Award for being plain, even when not so simple

14th January 2000 at 00:00
RESEARCHERS have a reputation for never writing a simple sentence if there is a mind-numbingly complex alternative.

Even Changing English, a research journal that aimed to appeal to teachers, once told readers: "This paper has contested Hunter's Foucauldian account of the hidden 'real' historical explanation of the formation of the literary subject as a (state sanctioned) quest to reunify the divided problematised aesthetico-ethical self in English."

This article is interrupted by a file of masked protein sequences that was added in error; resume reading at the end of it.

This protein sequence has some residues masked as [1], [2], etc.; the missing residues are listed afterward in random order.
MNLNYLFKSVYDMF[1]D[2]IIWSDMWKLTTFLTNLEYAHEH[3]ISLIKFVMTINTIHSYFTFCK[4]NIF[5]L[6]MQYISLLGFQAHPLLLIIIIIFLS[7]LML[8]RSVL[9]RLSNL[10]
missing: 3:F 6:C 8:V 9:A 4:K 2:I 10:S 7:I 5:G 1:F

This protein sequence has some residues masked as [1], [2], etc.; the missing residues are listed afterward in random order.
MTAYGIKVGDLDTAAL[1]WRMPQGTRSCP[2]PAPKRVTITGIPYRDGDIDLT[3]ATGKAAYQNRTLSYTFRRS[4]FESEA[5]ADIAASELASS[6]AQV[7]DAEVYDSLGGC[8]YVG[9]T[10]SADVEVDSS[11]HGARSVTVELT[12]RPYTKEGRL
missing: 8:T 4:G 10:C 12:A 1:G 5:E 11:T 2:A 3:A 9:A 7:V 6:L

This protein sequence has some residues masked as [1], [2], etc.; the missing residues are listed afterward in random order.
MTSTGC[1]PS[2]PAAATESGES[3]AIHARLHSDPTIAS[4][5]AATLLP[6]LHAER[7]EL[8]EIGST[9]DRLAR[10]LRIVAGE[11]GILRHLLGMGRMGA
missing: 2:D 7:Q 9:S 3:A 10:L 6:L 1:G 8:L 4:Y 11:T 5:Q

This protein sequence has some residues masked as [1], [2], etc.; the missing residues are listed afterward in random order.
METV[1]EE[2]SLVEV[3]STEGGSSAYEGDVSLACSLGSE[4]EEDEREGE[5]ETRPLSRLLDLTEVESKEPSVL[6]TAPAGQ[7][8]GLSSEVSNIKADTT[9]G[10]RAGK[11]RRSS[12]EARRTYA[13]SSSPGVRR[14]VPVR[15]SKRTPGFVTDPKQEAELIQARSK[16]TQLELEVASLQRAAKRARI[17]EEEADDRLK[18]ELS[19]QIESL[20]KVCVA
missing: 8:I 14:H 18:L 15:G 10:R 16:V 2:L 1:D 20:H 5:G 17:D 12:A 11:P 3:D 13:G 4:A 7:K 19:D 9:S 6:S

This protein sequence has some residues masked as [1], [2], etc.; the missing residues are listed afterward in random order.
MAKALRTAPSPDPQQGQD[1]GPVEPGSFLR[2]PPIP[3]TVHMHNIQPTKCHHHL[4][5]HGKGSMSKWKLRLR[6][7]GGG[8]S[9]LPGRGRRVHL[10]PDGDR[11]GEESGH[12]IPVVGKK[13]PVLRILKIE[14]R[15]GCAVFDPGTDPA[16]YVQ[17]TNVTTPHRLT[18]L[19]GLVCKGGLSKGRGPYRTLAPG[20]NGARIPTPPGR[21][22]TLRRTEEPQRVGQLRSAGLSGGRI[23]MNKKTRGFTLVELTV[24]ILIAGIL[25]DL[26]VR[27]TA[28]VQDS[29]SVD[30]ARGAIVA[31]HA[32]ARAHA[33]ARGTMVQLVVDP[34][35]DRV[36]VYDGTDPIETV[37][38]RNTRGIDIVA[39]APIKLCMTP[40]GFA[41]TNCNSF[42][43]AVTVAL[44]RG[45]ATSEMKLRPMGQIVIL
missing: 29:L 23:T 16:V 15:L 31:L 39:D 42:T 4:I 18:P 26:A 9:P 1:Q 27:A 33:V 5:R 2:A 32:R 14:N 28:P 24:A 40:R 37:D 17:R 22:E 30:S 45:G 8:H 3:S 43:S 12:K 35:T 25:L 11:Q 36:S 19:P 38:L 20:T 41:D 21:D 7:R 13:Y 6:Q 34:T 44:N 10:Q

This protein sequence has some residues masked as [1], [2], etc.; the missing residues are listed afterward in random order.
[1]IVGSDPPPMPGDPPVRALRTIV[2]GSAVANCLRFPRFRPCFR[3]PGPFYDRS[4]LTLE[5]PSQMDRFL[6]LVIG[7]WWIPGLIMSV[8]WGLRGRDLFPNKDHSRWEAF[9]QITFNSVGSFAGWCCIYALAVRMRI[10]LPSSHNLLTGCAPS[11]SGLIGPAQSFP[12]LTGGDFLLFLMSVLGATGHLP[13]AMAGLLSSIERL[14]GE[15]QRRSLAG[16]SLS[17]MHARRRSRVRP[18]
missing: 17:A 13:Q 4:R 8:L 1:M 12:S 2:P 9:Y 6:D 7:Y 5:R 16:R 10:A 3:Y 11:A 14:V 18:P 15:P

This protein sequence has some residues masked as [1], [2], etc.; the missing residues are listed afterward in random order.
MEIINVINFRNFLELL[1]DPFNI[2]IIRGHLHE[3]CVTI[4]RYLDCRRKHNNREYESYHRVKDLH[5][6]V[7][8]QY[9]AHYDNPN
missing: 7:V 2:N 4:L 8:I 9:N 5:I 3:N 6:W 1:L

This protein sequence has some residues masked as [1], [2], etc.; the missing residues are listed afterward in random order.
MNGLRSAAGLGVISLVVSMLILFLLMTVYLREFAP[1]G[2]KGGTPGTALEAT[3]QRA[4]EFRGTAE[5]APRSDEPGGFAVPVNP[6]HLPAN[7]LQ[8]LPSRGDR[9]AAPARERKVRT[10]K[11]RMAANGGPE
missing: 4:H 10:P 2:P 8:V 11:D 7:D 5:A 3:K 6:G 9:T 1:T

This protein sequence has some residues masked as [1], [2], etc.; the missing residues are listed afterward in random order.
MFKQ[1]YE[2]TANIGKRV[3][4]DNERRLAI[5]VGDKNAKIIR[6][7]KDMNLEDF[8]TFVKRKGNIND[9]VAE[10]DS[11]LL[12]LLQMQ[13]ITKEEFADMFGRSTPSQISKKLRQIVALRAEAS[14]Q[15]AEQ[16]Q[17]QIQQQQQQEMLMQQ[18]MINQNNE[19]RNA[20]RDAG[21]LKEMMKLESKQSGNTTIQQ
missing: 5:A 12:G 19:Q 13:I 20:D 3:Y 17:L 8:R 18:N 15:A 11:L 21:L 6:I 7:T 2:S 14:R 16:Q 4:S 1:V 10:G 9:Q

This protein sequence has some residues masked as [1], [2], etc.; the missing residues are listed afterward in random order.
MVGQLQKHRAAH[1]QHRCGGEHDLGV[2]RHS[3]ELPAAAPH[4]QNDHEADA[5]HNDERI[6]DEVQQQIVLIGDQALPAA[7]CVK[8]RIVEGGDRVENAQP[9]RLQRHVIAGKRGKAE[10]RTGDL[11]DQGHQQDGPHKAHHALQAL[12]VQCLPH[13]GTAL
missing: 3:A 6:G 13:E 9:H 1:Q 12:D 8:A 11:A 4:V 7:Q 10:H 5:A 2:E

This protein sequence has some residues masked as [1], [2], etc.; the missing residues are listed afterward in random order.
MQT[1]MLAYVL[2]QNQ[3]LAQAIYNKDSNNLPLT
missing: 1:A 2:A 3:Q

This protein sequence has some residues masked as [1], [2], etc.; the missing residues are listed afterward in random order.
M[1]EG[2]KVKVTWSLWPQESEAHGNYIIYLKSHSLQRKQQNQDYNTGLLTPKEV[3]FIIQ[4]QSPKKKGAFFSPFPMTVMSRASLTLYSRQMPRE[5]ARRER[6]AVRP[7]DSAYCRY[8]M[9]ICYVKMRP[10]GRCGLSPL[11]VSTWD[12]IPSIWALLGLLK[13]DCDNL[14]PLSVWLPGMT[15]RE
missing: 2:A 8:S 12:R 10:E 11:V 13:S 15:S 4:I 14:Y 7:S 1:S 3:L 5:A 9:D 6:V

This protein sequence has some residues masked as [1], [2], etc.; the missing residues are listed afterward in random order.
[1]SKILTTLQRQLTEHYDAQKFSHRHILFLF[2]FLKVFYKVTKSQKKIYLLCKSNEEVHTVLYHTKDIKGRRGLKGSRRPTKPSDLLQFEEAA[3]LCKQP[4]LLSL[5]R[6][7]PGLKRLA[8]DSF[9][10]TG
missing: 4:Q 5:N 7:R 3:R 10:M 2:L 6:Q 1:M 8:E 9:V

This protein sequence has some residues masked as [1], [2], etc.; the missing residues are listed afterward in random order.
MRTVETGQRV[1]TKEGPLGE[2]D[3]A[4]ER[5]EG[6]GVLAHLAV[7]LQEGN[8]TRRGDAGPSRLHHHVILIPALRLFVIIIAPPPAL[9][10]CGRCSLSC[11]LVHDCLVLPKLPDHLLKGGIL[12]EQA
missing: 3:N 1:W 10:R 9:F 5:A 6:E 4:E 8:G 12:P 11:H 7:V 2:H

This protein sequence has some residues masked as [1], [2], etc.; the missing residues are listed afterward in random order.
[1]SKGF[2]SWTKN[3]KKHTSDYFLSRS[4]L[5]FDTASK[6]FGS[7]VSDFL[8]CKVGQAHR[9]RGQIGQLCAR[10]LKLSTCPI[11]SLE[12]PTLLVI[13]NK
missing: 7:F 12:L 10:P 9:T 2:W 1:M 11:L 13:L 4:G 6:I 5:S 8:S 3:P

But the presentation of a Plain English Award to a University of Bristol team has demnstrated that some researchers can explain complicated findings in an uncomplicated way.

The Bristol academics earned the award for their "Plain Facts" publications which make research messages accessible to people with learning and literacy difficulties. The 14 issues of Plain Facts have covered topics such as employment, training, welfare benefits, and crime.

Information about the publications, produced by the Norah Fry Research Centre in Bristol and the Joseph Rowntree Foundation, from Dr Ruth Townsley on 0117 923 8137.


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